Yet, instead of focusing on this ideology, we have wasted much of the last two decades on a fool’s errand: attempting to define a “true Islam,” in the futile hope of discrediting terrorists as purveyors of a false Islam.
The stubborn fact is that there may not be a “true Islam.” Islam has a rich and diverse history, and there are various interpretations of it, all vying for the mantle of “true Islam” and denying it to one another. Innumerable factions of Muslims have been debating one another, often violently fighting amongst each other, for fourteen centuries. They have not settled the question, “What is the true Islam?”
The United States is not going to settle it, either.
From a humanitarian standpoint, we have to hope courageous reformers prevail – devout Muslims like my co-panelist here this afternoon, Dr. M. Zuhdi Jasser. We should do what we can to help them, including marginalizing – instead of taking our cues from – sharia-supremacist groups like the Muslim Brotherhood.
But from the standpoint of American national security, it is irrelevant whether there is a true Islam. What matters is that there is a sharia-supremacist construction of Islam to which hundreds of millions of Muslims have adhered for centuries. They are supported by centuries of scholarship and scriptural literalism. We are not going to convince them that they are wrong.
They do not care what American politicians and commentators think about “the true Islam.” They judge themselves by their own civilization and culture principles – just as we in the West do by ours. It is absurd to believe, as what passes for today’s counterterrorism strategy maintains, that they are motivated or even affected by the language we use to speak about them, or by our stated beliefs about Islam.
Sharia supremacism, their interpretation of Islam, is not a religion as we understand religion. It is political radicalism with a religious veneer. Sharia supremacism is virulently anti-Western, misogynist, anti-Semitic, and homophobic. It rejects basic tenets of Western liberalism, including the power of people to chart their own destiny and make their own laws in contravention of sharia. It rejects individual liberty and equality. It brooks no separation between spiritual life and civil society. It endorses violent jihad to implement and spread sharia. And it regards the United States, closely trailed by Israel and Europe, as the principal enemies of Islam that must be defeated.
That is something we desperately need to understand and highlight, not obscure and avoid.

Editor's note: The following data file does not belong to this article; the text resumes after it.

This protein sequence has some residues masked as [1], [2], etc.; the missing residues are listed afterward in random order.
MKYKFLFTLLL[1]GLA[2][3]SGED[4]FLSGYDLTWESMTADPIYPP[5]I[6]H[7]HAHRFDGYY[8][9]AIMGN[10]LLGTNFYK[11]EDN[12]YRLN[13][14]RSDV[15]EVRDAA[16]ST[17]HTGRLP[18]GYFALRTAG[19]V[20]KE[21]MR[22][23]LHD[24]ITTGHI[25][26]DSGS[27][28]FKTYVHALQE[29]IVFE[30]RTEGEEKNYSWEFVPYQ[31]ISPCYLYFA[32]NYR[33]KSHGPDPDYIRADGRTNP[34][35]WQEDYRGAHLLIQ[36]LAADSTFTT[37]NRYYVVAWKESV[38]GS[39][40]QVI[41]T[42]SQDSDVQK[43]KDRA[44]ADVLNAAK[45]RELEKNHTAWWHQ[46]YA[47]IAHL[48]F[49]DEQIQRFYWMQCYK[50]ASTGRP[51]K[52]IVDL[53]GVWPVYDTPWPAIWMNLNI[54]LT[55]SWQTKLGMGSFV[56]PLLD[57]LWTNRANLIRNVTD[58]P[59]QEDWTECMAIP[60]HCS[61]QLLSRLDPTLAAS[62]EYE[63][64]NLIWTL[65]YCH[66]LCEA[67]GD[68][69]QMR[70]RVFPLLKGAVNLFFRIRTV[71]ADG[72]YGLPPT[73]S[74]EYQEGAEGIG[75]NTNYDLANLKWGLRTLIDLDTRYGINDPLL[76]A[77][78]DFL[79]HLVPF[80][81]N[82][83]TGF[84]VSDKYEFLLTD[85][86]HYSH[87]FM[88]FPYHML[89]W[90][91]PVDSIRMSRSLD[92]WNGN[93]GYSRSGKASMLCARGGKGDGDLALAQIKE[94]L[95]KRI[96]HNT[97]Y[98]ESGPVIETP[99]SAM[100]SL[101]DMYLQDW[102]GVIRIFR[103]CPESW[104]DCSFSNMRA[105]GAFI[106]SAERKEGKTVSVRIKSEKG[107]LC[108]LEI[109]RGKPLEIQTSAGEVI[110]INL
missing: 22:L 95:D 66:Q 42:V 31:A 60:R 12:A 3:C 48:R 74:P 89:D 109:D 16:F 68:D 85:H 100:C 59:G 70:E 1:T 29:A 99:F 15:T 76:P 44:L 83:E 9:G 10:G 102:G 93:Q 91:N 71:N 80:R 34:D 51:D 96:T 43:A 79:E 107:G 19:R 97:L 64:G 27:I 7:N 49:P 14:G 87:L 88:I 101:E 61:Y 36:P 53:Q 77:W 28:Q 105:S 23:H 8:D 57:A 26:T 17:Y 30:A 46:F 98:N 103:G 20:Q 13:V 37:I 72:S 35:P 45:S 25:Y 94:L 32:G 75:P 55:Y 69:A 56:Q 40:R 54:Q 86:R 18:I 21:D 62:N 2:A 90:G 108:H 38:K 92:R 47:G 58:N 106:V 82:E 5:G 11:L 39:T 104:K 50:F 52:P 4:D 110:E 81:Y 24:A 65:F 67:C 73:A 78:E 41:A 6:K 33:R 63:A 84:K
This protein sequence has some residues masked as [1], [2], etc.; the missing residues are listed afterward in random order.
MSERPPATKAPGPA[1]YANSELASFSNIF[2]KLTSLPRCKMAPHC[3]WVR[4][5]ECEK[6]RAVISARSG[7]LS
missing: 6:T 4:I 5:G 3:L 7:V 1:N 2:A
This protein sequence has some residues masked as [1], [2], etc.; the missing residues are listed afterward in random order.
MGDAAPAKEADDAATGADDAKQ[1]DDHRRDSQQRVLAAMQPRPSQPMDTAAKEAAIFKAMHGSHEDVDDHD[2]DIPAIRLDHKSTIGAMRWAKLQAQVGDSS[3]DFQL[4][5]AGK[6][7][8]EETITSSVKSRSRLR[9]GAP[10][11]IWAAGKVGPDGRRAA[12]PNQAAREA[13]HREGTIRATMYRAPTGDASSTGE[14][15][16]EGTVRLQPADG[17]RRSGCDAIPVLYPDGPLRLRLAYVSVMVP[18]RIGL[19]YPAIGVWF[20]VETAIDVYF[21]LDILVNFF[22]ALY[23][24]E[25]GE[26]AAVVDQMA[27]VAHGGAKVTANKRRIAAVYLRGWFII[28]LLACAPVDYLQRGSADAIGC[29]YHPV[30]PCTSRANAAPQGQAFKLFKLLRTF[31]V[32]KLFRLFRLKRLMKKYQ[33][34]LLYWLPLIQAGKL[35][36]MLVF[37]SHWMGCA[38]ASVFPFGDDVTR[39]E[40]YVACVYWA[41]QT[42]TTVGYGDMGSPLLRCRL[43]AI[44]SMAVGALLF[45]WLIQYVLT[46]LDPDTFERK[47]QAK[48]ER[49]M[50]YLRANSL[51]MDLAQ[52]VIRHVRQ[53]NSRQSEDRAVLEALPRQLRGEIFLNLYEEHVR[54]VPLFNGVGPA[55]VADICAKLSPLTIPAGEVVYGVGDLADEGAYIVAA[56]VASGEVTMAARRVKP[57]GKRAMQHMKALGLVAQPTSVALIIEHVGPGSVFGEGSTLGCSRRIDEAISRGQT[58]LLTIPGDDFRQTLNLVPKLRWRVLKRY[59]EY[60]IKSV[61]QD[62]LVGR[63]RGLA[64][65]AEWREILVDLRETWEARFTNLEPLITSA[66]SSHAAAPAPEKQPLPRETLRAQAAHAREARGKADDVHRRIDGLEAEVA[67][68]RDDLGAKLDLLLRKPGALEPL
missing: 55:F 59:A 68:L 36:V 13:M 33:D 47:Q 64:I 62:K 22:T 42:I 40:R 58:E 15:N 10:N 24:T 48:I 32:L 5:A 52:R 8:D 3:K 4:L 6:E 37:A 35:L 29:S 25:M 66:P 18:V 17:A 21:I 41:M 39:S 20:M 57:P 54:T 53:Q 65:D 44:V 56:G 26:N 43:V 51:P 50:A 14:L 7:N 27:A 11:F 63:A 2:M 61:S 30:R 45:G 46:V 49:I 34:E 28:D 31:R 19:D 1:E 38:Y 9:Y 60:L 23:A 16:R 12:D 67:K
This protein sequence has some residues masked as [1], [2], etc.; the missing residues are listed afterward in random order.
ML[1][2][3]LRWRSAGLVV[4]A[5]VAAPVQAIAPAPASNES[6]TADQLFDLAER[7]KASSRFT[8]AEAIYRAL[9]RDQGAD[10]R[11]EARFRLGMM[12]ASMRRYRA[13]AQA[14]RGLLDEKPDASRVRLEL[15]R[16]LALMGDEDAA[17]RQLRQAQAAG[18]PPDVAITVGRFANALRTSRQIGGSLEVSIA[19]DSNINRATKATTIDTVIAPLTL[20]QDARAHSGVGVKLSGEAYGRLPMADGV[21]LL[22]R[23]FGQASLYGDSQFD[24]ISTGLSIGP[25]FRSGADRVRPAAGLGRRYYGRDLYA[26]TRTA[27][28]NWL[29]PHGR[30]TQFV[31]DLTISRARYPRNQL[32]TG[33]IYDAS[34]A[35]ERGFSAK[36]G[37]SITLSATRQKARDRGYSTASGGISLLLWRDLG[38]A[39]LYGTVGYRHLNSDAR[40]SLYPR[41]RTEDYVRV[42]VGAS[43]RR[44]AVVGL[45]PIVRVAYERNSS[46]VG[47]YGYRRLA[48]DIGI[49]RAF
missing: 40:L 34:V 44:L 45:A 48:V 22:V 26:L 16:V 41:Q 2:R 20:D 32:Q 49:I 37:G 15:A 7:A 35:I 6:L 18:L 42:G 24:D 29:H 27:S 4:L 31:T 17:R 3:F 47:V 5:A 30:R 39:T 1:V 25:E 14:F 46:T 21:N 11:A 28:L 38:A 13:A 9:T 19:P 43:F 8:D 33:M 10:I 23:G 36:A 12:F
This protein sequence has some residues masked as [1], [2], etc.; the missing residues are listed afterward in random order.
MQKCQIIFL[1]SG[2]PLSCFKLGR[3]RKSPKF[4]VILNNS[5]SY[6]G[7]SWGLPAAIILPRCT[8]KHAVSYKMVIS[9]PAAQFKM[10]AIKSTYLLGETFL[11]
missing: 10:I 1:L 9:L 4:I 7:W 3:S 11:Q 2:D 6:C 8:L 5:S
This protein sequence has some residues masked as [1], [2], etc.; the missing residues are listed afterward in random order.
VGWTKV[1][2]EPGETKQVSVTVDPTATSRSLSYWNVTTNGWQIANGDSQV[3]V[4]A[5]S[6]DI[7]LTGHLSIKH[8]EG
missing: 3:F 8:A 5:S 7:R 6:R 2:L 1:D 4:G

There has been a reluctance to do this. Government counterterrorism policy has been willfully blind for a quarter-century to the ideological underpinnings of radical Islamic terrorism. The reluctance has been rationalized on the wayward theory that because a person’s religious beliefs and political speech are constitutionally shielded from prosecution, they are similarly shielded from mere inquiry and investigation – notwithstanding that we know they are often precursors to violence.
A sensible national security policy cannot regard the objective presentation of evidence as if it were the promotion of hate speech.
There is nothing inherently wrong with, much less constitutionally offensive about, the concept that radical religious or political beliefs should trigger investigations. That is especially the case if those beliefs are conveyed by aggressive language, or by association with other radicals or mosques known to endorse jihadism.
Here’s an important principle we must get right:
It cannot be that evidence an investigator may use to prove guilt of terrorism offenses is somehow insulated from an investigator’s suspicions about potential terrorism offenses.
The goal of counterterrorism is supposed to be the prevention of jihadist attacks, not the hope that there may be a living terrorist or two still around to be indicted and tried only after Americans have been murdered.
In 1996, I was awarded the Justice Department’s highest honor for proving the nexus between (a) jihadist commands in Islamic scripture, (b) their exploitation by sharia jurists like the Blind Shiekh, and (c) the commission of jihadist atrocities by the young Muslims he inflamed. Today, to say aloud what the Clinton administration honored me for twenty years ago, is to be ostracized as an Islamophobic bigot.
Mr. Chairman, members of the Committee, that is no way to protect our country.
On Tuesday, I was a panelist at the Senate Judiciary Committee’s hearing on “Willful Blindness: Consequences of Agency Efforts to Deemphasize Radical Islam in Combating Terrorism.”
The hearing was held by the Subcommittee on Oversight, Agency Action, Federal Rights and Federal Courts,” chaired by Senator Ted Cruz (R. Tex.). I was one of six panelists. Video of the hearing, which lasted about three hours, is available on the Judiciary Committee website (here). The written testimony I submitted prior to the hearing is (here).
I was also asked to make an opening statement. Below is the prepared version of that statement (which I had to edit down a bit for purposes of time while delivering it at the hearing).